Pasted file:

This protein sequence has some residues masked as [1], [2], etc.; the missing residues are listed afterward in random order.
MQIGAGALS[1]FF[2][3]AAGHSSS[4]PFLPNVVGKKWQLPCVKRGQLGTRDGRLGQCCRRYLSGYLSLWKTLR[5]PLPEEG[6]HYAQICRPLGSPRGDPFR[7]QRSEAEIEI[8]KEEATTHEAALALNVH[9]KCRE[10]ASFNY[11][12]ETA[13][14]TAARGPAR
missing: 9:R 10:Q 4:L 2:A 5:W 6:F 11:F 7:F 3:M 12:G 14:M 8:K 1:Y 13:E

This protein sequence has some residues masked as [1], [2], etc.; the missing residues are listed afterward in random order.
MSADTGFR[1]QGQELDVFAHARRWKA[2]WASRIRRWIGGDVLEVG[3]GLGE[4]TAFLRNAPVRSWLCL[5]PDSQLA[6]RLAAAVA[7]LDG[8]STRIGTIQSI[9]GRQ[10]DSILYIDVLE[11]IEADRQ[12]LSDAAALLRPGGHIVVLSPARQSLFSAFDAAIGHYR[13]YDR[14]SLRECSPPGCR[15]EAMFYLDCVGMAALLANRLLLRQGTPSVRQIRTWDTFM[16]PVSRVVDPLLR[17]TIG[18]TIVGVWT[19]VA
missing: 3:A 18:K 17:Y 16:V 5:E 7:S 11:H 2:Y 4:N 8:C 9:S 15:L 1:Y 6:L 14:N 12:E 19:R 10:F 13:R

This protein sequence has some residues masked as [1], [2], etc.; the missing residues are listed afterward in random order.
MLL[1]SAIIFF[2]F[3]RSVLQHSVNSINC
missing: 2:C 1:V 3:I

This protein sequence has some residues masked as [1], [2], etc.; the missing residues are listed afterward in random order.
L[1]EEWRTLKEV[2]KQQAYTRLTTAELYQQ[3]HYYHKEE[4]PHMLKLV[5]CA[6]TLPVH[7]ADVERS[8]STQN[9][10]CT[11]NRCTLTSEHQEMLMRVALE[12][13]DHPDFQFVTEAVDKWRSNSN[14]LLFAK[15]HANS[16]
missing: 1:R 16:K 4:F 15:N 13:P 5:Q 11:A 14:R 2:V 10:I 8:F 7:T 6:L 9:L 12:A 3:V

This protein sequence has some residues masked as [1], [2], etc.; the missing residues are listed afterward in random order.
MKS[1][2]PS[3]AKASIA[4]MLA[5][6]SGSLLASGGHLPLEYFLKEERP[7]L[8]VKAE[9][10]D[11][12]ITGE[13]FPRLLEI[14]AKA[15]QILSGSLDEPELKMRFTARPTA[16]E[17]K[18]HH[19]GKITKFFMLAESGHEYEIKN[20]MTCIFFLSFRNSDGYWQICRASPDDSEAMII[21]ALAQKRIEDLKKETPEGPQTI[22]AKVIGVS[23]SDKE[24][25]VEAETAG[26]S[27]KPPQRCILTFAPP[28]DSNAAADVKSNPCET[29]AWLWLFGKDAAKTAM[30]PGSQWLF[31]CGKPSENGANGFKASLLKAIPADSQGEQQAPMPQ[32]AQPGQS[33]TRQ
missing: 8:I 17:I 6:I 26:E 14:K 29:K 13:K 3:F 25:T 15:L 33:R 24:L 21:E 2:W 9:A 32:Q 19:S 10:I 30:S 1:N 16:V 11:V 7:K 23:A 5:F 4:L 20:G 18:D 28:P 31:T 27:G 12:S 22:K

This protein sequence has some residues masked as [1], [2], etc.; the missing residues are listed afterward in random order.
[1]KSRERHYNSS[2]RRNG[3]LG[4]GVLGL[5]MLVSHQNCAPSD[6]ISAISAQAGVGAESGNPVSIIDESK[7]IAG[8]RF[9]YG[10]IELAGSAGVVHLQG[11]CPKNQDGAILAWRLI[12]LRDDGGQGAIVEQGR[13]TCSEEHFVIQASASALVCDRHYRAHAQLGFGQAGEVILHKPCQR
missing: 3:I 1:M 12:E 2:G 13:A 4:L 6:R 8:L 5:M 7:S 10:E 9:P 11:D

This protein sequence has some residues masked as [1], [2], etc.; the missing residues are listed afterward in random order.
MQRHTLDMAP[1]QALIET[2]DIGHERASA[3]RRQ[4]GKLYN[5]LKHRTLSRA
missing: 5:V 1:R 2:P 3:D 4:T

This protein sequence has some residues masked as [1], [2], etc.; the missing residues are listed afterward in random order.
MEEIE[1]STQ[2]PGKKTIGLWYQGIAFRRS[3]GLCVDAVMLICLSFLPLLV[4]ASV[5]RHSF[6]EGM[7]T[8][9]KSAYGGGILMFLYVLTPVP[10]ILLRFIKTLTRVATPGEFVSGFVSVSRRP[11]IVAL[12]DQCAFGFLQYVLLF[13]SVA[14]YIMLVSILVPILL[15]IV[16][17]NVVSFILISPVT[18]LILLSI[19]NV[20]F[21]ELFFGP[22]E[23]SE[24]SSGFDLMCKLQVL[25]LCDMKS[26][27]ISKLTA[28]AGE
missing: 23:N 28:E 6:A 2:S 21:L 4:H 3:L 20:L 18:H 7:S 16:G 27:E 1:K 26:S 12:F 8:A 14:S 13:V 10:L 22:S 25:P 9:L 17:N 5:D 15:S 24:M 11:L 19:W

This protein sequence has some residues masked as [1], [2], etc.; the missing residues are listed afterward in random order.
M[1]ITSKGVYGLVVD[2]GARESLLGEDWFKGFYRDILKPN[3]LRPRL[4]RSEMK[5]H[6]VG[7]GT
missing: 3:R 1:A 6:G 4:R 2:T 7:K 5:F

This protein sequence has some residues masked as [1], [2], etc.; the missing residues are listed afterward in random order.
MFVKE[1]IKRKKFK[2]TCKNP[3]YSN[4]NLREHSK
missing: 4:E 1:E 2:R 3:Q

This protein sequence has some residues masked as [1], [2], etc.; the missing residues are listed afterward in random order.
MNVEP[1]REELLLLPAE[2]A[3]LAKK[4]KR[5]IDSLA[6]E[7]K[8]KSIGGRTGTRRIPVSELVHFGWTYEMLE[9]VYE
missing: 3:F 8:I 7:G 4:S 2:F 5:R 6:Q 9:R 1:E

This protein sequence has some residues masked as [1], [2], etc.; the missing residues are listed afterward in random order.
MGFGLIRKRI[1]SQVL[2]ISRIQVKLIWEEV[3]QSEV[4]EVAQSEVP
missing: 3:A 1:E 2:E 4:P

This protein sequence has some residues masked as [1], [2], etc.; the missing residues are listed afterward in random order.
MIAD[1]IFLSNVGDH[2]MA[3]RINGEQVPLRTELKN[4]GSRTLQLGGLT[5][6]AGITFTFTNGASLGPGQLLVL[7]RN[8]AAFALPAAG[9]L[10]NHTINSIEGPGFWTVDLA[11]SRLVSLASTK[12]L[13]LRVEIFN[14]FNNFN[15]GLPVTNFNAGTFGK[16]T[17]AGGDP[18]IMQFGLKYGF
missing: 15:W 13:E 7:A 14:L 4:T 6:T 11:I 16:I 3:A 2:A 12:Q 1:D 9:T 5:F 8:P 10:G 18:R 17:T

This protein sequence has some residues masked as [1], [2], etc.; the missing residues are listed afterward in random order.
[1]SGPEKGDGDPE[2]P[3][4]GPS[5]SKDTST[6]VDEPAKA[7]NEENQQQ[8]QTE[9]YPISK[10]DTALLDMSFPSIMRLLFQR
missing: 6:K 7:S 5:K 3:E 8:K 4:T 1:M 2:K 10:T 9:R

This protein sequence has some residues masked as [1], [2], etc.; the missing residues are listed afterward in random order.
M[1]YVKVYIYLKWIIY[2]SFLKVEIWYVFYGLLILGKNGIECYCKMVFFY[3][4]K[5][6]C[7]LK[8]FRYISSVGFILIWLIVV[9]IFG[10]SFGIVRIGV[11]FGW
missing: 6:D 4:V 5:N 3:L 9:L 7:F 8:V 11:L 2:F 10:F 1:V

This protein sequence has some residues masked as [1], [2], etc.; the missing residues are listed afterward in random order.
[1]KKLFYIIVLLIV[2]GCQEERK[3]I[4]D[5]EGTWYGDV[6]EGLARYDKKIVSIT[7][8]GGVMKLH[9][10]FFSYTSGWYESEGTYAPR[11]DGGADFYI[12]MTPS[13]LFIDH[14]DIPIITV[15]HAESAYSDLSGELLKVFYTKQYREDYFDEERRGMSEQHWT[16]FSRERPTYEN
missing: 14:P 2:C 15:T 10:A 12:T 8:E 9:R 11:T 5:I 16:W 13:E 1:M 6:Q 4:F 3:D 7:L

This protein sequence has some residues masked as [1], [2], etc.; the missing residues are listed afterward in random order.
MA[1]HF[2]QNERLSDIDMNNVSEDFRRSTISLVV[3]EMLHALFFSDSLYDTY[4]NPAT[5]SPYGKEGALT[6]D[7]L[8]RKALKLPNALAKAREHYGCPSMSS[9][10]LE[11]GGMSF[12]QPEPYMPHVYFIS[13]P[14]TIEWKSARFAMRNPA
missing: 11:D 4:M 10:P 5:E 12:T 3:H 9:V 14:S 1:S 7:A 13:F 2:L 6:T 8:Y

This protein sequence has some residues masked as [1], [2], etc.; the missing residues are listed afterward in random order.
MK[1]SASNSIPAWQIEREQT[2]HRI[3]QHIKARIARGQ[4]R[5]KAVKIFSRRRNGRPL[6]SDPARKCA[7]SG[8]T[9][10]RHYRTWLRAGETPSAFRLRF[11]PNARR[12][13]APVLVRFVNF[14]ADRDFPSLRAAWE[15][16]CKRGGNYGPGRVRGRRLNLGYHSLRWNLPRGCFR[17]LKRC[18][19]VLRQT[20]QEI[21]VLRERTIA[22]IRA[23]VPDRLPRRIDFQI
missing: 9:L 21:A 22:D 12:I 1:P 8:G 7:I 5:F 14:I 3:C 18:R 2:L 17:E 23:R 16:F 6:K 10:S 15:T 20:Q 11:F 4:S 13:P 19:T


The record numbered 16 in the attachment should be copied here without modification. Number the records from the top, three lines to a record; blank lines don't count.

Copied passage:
This protein sequence has some residues masked as [1], [2], etc.; the missing residues are listed afterward in random order.
[1]KKLFYIIVLLIV[2]GCQEERK[3]I[4]D[5]EGTWYGDV[6]EGLARYDKKIVSIT[7][8]GGVMKLH[9][10]FFSYTSGWYESEGTYAPR[11]DGGADFYI[12]MTPS[13]LFIDH[14]DIPIITV[15]HAESAYSDLSGELLKVFYTKQYREDYFDEERRGMSEQHWT[16]FSRERPTYEN
missing: 14:P 2:C 15:T 10:A 12:T 8:E 9:R 11:T 5:I 16:W 13:E 1:M 6:Q 4:F 3:D 7:L